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Advanced Radio Frequency Photonic Integrated Circuits

Award Information
Agency: Department of Defense
Branch: Navy
Contract: N68335-21-C-0258
Agency Tracking Number: N203-149-0150
Amount: $239,955.00
Phase: Phase I
Program: SBIR
Solicitation Topic Code: N203-149
Solicitation Number: 20.3
Solicitation Year: 2020
Award Year: 2021
Award Start Date (Proposal Award Date): 2021-02-02
Award End Date (Contract End Date): 2022-05-09
Small Business Information
116 Sandy Dr.
Newark, DE 19713-1111
United States
DUNS: 805473951
HUBZone Owned: No
Woman Owned: No
Socially and Economically Disadvantaged: No
Principal Investigator
 Timothy Creazzo
 (302) 286-5191
Business Contact
 Ahmed Sharkawy
Phone: (302) 286-5191
Research Institution

This proposal will explore the development of photonic integrated circuits (PICs) in multiple material systems: silicon, silicon-nitride, and TFLN and will choose the right material system for the application. As an example, low frequency control systems will likely be implemented in a silicon PIC, whereas purely passive routing and splitting may be done in silicon-nitride (as it offers lower propagation loss). If high sensitivity and large operational bandwidth are required, the system may be realized in TFLN. Fortunately, PSI has significant experience in all of these material systems. In so doing, the developed PIC technology will yield a new generation of RF-Photonic materials, devices, and system-level technologies that will provide revolutionary new capabilities for the warfighter. In addition, particular emphasis will be to ensure that modern PIC systems also account for legacy systems, i.e., they must maintain their ability to work in the low region of the spectrum, while simultaneously operating in the high region of the spectrum. This is becoming particularly important given the emergence of commercial mmW systems, which will work well into the mmW regime, and soon to extend up through W-band, i.e., 110 GHz. This being the case, it is safe to say that no RF system is currently capable of such wide operational bandwidth. Moreover, it is hard to imagine a single RF system ever being capable of such operation. It is for this reason that PSI has developed a range of RF-Photonic technologies on both the device and systems level that are specifically designed to address this need. The proposed effort leverages over $15M in past and current DoD applied research programs, which have already proven most of the critical concepts. In this proposal, we lay out a plan to develop a RF phased array imaging system centered around a PIC capable of processing high bandwidth RF signals in the optical domain.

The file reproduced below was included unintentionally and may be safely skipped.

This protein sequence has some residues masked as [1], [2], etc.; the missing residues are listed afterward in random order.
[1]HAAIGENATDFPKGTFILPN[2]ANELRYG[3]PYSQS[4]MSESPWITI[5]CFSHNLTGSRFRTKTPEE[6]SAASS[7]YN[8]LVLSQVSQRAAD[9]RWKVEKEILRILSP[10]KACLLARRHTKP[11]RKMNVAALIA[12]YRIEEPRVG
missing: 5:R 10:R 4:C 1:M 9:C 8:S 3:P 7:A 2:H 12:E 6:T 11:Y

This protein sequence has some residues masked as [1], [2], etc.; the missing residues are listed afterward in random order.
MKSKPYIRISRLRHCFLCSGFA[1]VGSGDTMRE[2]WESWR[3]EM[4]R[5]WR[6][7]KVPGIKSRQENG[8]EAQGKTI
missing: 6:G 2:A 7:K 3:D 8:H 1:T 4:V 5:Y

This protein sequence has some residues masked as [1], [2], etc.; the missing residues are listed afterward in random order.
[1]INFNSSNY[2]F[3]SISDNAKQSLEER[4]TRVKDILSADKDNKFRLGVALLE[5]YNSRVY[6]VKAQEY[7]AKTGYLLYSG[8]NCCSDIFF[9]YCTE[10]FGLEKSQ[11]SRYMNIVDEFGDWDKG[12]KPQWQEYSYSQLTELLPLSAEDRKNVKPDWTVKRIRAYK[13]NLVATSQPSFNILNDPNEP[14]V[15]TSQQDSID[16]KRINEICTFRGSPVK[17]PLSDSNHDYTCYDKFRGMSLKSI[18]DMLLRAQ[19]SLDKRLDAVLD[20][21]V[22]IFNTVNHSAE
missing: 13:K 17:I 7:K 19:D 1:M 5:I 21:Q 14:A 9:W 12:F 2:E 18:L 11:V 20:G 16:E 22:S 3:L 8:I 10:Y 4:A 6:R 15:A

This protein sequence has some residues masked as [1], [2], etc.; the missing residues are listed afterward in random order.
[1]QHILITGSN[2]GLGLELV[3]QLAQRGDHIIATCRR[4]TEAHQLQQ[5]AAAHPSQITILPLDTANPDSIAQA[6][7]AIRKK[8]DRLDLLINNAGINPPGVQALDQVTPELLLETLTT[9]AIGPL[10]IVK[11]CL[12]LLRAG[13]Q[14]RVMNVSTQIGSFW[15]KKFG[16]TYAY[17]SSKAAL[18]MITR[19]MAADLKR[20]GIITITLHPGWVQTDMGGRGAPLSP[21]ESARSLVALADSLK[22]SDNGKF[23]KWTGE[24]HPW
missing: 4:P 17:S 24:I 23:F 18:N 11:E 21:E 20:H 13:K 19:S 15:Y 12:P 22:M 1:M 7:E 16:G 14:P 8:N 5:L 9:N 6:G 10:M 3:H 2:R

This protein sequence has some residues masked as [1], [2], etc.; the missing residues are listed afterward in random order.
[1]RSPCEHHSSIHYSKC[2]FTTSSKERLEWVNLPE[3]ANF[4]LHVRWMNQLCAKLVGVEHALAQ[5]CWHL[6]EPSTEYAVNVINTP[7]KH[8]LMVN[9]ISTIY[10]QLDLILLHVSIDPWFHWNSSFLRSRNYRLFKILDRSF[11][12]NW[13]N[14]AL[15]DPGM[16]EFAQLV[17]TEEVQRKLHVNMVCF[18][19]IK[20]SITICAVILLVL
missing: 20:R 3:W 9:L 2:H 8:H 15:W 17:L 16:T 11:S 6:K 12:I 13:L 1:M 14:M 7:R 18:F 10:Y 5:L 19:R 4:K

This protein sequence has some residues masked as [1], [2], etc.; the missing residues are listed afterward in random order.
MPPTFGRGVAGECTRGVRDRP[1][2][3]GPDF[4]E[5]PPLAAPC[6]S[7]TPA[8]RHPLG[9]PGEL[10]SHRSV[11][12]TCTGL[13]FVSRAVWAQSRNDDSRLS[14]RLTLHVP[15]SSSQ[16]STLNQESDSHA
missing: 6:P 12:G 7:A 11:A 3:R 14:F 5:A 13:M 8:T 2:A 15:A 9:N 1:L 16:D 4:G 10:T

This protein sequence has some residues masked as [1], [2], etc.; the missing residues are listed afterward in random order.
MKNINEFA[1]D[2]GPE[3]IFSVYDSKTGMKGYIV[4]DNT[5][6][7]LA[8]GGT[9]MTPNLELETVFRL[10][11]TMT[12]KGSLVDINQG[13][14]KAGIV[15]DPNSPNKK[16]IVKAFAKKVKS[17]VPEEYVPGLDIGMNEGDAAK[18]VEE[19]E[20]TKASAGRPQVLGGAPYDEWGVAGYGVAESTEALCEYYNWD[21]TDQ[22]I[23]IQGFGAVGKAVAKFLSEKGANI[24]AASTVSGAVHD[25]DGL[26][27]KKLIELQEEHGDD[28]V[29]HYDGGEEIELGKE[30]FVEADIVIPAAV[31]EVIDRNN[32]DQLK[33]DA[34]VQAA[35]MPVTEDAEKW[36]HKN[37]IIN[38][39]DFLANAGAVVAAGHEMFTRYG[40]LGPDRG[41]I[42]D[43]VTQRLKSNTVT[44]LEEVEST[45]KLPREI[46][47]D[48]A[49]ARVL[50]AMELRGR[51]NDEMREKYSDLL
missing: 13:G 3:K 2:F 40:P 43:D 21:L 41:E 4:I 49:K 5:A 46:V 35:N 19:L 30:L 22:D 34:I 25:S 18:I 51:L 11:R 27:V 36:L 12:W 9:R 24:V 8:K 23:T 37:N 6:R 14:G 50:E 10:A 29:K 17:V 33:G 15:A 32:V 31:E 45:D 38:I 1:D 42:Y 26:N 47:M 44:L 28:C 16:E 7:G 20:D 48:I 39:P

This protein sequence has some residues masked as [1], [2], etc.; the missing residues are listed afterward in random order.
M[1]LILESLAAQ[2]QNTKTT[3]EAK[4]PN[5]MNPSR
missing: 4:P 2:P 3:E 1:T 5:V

* Information listed above is at the time of submission. *

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